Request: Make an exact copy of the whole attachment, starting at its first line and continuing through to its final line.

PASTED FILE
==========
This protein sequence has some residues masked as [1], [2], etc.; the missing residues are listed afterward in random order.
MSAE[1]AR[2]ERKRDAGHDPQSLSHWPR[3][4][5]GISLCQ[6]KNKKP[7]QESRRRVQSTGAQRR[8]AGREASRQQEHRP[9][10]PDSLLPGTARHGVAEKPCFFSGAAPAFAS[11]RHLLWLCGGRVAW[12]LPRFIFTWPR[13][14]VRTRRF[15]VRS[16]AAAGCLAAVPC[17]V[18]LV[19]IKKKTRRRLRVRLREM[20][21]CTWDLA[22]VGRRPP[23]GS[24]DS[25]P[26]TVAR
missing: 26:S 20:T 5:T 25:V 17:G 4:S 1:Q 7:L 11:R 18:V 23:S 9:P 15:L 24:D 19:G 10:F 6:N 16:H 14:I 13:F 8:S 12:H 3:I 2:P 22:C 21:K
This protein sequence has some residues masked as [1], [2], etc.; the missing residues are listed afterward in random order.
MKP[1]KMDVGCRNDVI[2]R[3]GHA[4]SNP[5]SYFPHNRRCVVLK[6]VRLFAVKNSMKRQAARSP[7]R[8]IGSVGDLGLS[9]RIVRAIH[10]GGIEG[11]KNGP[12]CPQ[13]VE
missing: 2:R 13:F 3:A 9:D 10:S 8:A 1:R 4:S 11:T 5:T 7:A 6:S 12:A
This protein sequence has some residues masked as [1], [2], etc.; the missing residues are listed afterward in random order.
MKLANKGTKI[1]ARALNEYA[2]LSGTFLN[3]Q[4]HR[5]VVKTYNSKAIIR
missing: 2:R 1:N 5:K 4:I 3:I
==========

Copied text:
This protein sequence has some residues masked as [1], [2], etc.; the missing residues are listed afterward in random order.
MSAE[1]AR[2]ERKRDAGHDPQSLSHWPR[3][4][5]GISLCQ[6]KNKKP[7]QESRRRVQSTGAQRR[8]AGREASRQQEHRP[9][10]PDSLLPGTARHGVAEKPCFFSGAAPAFAS[11]RHLLWLCGGRVAW[12]LPRFIFTWPR[13][14]VRTRRF[15]VRS[16]AAAGCLAAVPC[17]V[18]LV[19]IKKKTRRRLRVRLREM[20][21]CTWDLA[22]VGRRPP[23]GS[24]DS[25]P[26]TVAR
missing: 26:S 20:T 5:T 25:V 17:G 4:S 1:Q 7:L 11:R 18:V 23:S 9:P 15:L 24:D 19:G 10:F 6:N 16:H 14:I 13:F 8:S 12:H 3:I 2:P 22:C 21:K
This protein sequence has some residues masked as [1], [2], etc.; the missing residues are listed afterward in random order.
MKP[1]KMDVGCRNDVI[2]R[3]GHA[4]SNP[5]SYFPHNRRCVVLK[6]VRLFAVKNSMKRQAARSP[7]R[8]IGSVGDLGLS[9]RIVRAIH[10]GGIEG[11]KNGP[12]CPQ[13]VE
missing: 2:R 13:F 3:A 9:D 10:S 8:A 1:R 4:S 11:T 5:T 7:A 6:S 12:A
This protein sequence has some residues masked as [1], [2], etc.; the missing residues are listed afterward in random order.
MKLANKGTKI[1]ARALNEYA[2]LSGTFLN[3]Q[4]HR[5]VVKTYNSKAIIR
missing: 2:R 1:N 5:K 4:I 3:I